General Motors (GM)
The bull case for GM stock in recent years was that the company had a better chance at success than perhaps some investors realized. GM often traded at a discount even to Ford Motor Company (NYSE:F), a car maker that seems at significant risk from the shift to electric and autonomous vehicles.
Yet GM was aggressively positioning itself for the future. Over the past year or so, the good news on that front is becoming apparent. The Ultium battery platform is drawing interest. And GM’s autonomous strategy already has paid dividends.
Last month, a group of investors led by Microsoft (NASDAQ:MSFT) invested over $2 billion in GM’s Cruise unit. Notably, the investment valued Cruise at more than $30 billion. That’s nearly 40% of GM’s current market capitalization.
The bull case is playing out. The market to some extent has come to understand GM’s newfound potential: GM stock trades at an all-time high. But with the stock still under 10x forward earnings, and a real chance at a pivot to an EV/AV future, there’s certainly room for the rally to continue.
NXP Semiconductors (NXPI)
The automotive market has become increasingly important to semiconductor companies. More features — in terms of both safety and ‘infotainment’ — require more and more complex chips. That trend will only continue as we move through improved ADAS systems into full self-driving cars.
NXP is set to be one of the big winners. Along with Infineon (OTCMKTS:IFNNY), NXP is one of the two largest manufacturers of semiconductors for the automotive industry. That position is why Qualcomm (NASDAQ:QCOM) spent years in an ultimately fruitless attempt to acquire the company.
Admittedly, NXPI stock has run far beyond the $127.50 per share offered by Qualcomm. But the chip sector has been on fire, and NXPI’s current price just above $194 a share still is only 21x forward earnings. That seems a quite reasonable multiple to pay for a company set to benefit from what should be a multi-decade trend.
ON Semiconductor (ON)
ON stock is another way to play the AV tailwind for chip developers. It’s not as dominant in the market as NXP or Infineon, but its share of total revenue from the industry is substantial (about 30%).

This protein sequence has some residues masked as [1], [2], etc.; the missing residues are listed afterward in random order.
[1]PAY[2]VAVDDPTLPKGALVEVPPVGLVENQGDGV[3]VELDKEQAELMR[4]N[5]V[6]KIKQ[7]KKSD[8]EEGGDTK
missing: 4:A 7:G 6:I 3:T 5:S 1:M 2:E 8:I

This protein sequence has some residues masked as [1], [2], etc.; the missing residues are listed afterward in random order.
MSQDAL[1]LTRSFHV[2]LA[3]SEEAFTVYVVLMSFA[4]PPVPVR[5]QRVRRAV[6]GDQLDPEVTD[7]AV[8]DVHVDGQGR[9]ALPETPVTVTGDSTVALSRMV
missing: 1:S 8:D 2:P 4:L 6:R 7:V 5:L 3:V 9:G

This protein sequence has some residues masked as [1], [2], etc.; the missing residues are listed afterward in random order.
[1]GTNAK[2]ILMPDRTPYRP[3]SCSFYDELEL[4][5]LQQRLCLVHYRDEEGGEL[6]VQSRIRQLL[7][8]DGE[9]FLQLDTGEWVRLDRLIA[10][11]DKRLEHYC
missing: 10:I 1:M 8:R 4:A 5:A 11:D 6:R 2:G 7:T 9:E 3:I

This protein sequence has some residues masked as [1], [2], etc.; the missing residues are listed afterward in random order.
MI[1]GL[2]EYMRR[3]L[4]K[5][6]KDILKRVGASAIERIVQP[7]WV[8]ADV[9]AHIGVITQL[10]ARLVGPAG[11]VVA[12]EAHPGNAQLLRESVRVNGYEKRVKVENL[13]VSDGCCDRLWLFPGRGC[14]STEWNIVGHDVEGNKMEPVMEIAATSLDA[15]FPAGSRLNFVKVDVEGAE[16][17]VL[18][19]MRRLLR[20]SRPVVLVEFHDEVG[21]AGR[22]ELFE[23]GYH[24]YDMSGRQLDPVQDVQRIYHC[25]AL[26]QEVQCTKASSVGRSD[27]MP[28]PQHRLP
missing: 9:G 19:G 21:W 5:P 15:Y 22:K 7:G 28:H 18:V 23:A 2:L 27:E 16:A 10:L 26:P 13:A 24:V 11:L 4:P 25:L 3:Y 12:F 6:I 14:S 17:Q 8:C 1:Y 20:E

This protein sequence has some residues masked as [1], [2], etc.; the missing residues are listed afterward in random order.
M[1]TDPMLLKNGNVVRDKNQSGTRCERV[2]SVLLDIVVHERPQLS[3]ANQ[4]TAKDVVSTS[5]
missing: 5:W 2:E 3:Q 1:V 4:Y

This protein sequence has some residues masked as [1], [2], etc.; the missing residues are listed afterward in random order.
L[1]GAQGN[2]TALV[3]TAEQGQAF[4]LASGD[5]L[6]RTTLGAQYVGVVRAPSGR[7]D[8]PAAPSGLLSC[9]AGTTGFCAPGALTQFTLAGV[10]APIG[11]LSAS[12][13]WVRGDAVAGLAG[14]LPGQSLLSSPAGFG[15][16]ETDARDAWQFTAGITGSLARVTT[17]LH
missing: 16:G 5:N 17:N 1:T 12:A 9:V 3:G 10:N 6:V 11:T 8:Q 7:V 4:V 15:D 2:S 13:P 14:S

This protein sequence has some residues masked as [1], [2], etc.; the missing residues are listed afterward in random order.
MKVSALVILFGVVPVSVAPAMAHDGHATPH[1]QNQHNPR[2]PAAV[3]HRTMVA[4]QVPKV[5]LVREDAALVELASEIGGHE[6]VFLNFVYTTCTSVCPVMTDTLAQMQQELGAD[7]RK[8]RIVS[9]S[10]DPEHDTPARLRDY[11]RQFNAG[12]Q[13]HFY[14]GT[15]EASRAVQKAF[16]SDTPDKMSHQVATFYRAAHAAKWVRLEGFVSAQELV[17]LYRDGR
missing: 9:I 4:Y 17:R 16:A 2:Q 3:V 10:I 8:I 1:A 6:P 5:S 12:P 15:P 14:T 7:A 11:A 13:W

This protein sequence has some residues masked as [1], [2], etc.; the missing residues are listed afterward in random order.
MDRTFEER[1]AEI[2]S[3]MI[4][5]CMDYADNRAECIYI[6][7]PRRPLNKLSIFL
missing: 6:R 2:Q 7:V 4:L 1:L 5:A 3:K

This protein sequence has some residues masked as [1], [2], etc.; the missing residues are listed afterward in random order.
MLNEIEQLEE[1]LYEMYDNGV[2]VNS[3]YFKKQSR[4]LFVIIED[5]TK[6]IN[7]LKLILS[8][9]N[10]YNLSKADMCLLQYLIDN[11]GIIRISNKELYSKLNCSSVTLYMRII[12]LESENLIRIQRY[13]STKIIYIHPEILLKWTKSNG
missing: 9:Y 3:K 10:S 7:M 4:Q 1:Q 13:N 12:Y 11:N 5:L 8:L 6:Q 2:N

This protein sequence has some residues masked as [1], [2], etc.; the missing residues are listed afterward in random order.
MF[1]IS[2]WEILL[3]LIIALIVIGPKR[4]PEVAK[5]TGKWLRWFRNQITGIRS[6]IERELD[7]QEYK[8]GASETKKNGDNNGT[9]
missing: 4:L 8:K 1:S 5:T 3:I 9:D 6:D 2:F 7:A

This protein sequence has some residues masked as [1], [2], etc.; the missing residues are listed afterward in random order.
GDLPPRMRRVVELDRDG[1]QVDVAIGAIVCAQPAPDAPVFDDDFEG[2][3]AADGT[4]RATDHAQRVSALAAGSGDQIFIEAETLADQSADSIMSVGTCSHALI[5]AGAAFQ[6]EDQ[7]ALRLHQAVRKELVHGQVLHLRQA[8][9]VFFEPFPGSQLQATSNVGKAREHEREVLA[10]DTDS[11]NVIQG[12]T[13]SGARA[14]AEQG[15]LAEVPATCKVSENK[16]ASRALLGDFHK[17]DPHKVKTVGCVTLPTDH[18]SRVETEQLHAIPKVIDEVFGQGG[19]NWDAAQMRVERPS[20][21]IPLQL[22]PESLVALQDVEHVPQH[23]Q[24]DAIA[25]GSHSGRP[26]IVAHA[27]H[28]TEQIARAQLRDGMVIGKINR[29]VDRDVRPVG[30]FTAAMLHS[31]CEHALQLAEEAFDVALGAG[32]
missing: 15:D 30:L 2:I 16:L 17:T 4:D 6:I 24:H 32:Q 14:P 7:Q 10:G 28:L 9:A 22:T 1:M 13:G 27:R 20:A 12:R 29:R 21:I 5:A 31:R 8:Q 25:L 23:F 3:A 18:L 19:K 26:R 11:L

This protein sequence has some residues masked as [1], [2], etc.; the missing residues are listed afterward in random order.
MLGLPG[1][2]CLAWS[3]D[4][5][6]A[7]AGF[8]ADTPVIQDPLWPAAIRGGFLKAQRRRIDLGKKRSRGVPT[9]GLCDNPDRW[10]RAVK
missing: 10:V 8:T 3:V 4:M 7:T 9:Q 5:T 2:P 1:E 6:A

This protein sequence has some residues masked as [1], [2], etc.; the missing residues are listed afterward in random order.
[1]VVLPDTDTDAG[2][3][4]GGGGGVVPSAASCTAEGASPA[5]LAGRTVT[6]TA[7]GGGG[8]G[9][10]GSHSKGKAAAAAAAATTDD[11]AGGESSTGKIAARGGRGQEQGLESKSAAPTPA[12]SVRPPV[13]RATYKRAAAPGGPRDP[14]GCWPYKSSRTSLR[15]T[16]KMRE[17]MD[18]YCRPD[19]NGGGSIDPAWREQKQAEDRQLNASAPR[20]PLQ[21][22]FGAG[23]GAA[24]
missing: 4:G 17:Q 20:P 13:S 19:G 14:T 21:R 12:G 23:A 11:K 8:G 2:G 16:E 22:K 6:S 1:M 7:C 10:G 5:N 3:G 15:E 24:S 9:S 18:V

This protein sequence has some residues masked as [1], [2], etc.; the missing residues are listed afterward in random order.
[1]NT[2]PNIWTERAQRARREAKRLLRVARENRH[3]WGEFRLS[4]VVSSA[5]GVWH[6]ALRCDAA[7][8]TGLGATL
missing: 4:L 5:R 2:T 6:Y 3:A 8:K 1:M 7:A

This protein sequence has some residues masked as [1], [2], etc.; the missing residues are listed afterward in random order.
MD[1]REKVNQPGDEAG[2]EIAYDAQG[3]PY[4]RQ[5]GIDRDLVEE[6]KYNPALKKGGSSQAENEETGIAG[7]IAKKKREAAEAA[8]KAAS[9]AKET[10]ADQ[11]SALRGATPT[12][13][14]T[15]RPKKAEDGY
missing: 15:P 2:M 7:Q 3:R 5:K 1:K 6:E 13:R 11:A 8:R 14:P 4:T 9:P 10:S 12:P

Few companies will benefit from the higher chip content of autonomous vehicles. As an analyst pointed out last year, ON revenue from an ICE (internal combustion engine) is about $50 to $100 per car. For an AV, for which ON provides the chips for image sensors, it could reach $1,800.
Here, too, the market has figured out the story to some extent, as ON stock has doubled just since September. But the valuation hardly looks stretched, with ON at 24.8x forward earnings. Given the tailwind from AVs, and even the possibility of ON becoming a takeover target, the long-term case remains.
Of course, it’s not just U.S. companies looking to develop self-driving cars. China has been at the forefront of the electric vehicle race, and Baidu is pushing forward in autonomous vehicles.
Like Alphabet, Baidu is using the cash generated from its hugely profitable search business into other sources of growth. But Baidu might have executed the strategy better. While Alphabet’s Waymo has made uneven progress, Baidu is putting robotaxis on the ground. This month, the company announced the launch of a robotaxi service in Guangzhou.
BIDU stock has doubled in the past few months, and there are some legacy concerns about search growth. But if Baidu keeps executing in autonomous vehicles, investors will keep looking past those worries.
On the date of publication, Vince Martin did not have (either directly or indirectly) any positions in the securities mentioned in this article.
After spending time at a retail brokerage, Vince Martin has covered the financial industry for close to a decade for InvestorPlace.com and other outlets.